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Major obstetric haemorrhage 

Major obstetric haemorrhage
Major obstetric haemorrhage

Sue Catling

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date: 06 May 2021

Sue Catling

Definition, incidence and impact 434

Organizational aspects 436

Clinical management overview 438

Directed therapy 442

Blood transfusion and coagulation factors 446

New innovations 450

Anaesthesia 452

Continuing care 454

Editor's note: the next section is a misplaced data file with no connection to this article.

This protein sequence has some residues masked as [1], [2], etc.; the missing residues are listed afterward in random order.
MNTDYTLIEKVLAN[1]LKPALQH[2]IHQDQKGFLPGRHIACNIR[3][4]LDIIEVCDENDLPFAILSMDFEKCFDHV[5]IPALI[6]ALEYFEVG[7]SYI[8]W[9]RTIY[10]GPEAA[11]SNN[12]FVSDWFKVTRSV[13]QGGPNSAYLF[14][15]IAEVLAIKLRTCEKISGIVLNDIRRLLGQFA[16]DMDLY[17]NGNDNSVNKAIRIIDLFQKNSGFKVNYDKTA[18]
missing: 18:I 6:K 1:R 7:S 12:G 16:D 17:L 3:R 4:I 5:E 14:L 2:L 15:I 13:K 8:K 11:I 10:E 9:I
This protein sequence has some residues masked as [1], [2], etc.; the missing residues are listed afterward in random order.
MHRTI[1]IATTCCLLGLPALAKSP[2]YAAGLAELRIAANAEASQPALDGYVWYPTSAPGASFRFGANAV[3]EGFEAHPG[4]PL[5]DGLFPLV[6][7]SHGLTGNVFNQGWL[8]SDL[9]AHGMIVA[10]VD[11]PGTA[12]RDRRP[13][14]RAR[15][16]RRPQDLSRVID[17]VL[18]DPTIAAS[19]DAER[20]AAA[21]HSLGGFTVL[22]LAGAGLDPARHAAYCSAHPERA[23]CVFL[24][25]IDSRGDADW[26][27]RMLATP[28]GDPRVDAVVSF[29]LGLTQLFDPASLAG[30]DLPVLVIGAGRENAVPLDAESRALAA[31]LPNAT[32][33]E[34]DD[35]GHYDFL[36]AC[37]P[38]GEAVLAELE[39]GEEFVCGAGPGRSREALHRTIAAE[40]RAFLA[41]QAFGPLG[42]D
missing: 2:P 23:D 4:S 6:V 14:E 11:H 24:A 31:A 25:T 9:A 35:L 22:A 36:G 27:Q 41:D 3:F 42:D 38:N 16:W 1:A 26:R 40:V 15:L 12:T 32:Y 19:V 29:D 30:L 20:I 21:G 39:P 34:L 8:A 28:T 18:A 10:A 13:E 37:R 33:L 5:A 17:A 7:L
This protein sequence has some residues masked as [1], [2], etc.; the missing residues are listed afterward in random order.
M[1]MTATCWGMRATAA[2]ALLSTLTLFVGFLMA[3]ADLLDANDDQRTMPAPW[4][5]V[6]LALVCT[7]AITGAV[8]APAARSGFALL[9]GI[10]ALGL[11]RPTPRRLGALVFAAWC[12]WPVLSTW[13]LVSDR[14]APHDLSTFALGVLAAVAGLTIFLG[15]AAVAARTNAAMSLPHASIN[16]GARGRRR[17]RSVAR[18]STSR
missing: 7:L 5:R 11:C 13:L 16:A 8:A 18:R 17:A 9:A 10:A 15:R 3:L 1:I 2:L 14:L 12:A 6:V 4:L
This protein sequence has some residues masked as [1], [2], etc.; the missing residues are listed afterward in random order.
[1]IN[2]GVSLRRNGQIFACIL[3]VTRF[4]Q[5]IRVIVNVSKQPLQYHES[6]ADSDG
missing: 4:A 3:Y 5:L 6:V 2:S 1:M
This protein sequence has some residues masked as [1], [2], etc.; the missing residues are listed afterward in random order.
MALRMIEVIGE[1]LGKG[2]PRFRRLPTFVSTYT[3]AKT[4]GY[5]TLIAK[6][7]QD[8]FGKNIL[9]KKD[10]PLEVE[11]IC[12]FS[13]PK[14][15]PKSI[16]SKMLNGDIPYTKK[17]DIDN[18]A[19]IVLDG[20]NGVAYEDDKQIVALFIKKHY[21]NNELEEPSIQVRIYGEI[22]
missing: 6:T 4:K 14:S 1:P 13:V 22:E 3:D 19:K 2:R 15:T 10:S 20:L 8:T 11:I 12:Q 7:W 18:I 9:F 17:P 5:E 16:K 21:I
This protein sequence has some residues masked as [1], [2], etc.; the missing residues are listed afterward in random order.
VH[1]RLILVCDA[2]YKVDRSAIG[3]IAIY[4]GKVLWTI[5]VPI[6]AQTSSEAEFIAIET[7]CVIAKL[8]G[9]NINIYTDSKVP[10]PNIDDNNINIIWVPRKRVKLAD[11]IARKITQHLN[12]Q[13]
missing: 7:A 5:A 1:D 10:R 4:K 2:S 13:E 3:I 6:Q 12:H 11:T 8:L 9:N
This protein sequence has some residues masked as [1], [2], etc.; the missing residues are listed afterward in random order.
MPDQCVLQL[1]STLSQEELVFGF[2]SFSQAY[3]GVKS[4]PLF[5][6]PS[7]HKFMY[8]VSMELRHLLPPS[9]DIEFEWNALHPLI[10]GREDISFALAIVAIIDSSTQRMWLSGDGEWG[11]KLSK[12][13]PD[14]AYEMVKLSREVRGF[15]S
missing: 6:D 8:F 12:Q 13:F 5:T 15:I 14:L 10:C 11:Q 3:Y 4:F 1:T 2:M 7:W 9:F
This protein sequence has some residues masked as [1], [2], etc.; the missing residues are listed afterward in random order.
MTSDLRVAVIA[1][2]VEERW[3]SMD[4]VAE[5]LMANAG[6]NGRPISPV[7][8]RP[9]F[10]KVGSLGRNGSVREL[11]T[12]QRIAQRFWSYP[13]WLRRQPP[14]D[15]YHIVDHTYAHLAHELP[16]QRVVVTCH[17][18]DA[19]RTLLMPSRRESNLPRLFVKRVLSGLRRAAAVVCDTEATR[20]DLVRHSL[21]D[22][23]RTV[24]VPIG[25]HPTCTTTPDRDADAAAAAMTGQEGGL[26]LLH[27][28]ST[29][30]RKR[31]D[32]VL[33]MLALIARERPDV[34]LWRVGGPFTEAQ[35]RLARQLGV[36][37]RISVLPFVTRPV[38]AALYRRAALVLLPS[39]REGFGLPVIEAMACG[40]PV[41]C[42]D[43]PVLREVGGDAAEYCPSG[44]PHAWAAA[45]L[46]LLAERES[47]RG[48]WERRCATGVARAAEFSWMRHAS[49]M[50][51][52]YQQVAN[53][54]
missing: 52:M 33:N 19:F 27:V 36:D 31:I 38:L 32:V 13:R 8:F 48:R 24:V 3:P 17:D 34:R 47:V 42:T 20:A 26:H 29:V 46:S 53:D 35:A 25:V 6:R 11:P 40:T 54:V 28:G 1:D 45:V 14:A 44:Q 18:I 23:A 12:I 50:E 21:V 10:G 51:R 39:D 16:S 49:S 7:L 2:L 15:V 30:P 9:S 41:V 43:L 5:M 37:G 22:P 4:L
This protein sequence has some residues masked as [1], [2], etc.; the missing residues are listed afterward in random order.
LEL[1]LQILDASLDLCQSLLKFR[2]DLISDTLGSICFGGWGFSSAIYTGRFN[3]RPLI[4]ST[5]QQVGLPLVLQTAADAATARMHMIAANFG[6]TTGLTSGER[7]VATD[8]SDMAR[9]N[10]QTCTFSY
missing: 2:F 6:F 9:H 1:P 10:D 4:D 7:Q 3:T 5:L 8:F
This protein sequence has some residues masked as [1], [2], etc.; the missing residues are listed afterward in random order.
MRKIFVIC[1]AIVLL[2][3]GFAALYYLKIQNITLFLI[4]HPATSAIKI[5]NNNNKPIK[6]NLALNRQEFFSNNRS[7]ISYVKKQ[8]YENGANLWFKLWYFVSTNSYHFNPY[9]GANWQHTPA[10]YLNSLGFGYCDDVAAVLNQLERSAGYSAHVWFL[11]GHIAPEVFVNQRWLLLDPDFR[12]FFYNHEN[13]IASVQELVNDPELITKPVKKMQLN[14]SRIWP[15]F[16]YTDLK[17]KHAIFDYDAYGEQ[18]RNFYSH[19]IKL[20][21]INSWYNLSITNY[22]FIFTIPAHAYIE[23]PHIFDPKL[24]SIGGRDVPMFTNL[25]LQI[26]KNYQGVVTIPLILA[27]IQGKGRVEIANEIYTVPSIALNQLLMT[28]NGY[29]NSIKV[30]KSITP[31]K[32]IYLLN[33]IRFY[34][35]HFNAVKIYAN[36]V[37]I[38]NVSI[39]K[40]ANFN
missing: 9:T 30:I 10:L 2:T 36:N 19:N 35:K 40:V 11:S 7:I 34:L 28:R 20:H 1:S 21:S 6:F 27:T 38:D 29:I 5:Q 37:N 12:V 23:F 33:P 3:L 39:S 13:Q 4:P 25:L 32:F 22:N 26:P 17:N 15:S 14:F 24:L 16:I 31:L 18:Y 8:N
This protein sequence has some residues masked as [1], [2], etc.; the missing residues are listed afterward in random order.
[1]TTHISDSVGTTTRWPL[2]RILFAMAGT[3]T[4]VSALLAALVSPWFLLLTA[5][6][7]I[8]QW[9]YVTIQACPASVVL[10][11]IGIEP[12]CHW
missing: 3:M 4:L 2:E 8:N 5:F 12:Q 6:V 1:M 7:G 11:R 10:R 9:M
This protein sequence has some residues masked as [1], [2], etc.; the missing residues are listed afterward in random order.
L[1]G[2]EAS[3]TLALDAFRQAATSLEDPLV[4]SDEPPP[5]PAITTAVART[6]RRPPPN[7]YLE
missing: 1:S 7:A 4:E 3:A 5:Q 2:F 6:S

The CEMACH reports that 14 women in the UK died directly from obstetric haemorrhage in the period 2003–2005, i.e. 6.6 deaths per million maternities. Haemorrhage is the third most common cause of direct maternal deaths after thromboembolism, and pre-eclampsia. It is salutary to realize that not only is the current death rate more than twice that of the triennium 1997–1999, when there were 7 deaths, i.e. 3.3 deaths per million maternities, but the latest figures have returned to that of 20 years ago. CEMACH also highlights that 58% of the deaths involved ‘substandard care’—these women may well have survived with optimal management....

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